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The Talk co-host, 39, reflects on Cordero's final work, his one-man-show Live Your Life and the posthumous album of the same name, in a video for the Grammy's FYC campaign. (PEOPLE has an exclusive look!)
She and Live Your Life producer Michael J. Moritz Jr. recall the late Broadway actor's decision to make his own show, after starring in such shows as Rock of Ages, Bullets Over Broadway, Waitress and A Bronx Tale.
"After A Bronx Tale closed, he just was like, 'I want to do my own show. I want to do a one-man-show and have some of my original music in it, but also tell the story of who I am, my life and what brought me here,'" Kloots recounts in the video.
Cordero was joined onstage by friends and special guests Zach Braff, Kathryn Gallagher, Sara Chase and Drew Gehling. He also had ambitions of touring with the show, which he performed only twice before the COVID-19 pandemic shut down Broadway and the theater industry.
"When we were putting together the show, Nick just really had a story to tell, about his life and about his growing family and about Amanda, and he just wanted to tell that story through song," Moritz says. "It was just such a diverse grouping of songs, along with some of his original music as well. We closed the show with Nick's song 'Live Your Life.'"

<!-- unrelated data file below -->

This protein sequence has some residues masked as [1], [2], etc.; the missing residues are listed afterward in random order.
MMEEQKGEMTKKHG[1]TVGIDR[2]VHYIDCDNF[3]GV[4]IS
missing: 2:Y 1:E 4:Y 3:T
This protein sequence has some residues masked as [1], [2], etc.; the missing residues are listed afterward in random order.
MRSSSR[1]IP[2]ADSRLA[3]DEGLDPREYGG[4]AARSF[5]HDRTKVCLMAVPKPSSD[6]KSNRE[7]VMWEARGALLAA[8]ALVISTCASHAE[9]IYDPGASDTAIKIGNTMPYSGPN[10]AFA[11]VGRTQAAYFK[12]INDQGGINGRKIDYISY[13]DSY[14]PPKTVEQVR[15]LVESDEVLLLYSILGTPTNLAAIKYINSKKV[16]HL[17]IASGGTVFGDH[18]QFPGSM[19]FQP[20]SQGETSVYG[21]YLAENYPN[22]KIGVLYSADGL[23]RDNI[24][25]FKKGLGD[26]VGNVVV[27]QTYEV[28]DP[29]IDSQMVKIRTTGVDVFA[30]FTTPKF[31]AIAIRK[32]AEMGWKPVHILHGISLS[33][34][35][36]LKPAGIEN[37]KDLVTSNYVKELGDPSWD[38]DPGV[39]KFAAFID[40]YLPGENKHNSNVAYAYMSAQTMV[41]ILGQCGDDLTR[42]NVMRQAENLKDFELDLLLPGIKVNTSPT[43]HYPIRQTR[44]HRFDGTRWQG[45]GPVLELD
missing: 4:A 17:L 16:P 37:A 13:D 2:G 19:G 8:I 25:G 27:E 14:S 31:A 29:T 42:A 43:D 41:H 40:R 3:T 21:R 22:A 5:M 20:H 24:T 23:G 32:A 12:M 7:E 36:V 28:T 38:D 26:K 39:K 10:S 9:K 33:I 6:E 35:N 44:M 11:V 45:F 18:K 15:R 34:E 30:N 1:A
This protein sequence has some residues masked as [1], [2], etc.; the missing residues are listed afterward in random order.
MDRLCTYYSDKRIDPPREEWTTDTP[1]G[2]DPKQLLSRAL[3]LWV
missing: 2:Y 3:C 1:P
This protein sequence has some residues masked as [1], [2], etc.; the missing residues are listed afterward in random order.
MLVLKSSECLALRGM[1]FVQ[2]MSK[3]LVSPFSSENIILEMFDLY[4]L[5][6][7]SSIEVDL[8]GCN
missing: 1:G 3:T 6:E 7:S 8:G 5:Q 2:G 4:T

Although Cordero never had a chance to record an album around the show like he wanted to, Moritz reached out to Kloots after his death to let her know they still had archival recordings from the show.
They put the songs together for the album Live Your Life, which dropped posthumously on Cordero's birthday in September 2020.
"I think what this album is so beautiful at is telling a story. You can listen to it from top to bottom and you understand who Nick is, why he did this, why he loved music, where he came from, the ups and downs of being an artist, of being a musician and being a creator," Kloots says. "And then, he finishes it with 'Live Your Life,' and I mean it's so poetic now."
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Kloots has since found comfort in the album, which she frequently plays for her and Cordero's 2-year-old son Elvis Eduardo. "I was just floored at the time because there's just something so special about having someone's voice after they're gone, she adds.
"And it's so wonderful to listen to this album now, because feel like I play it in the car a lot, so I feel like Nick is in the car with me," Kloots explains. "And Elvis now knows his dad's voice because he hears it all the time and because we play it all the time. Now, Elvis adds in the things that Nick does, it's so cute. And it's just so special to have this recording, this beautiful moment captured in time."
Cordero died at age 41 on July 5, 2020, following 90 days in the hospital from COVID-19 complications, for which he previously underwent a medically induced coma and a leg amputation.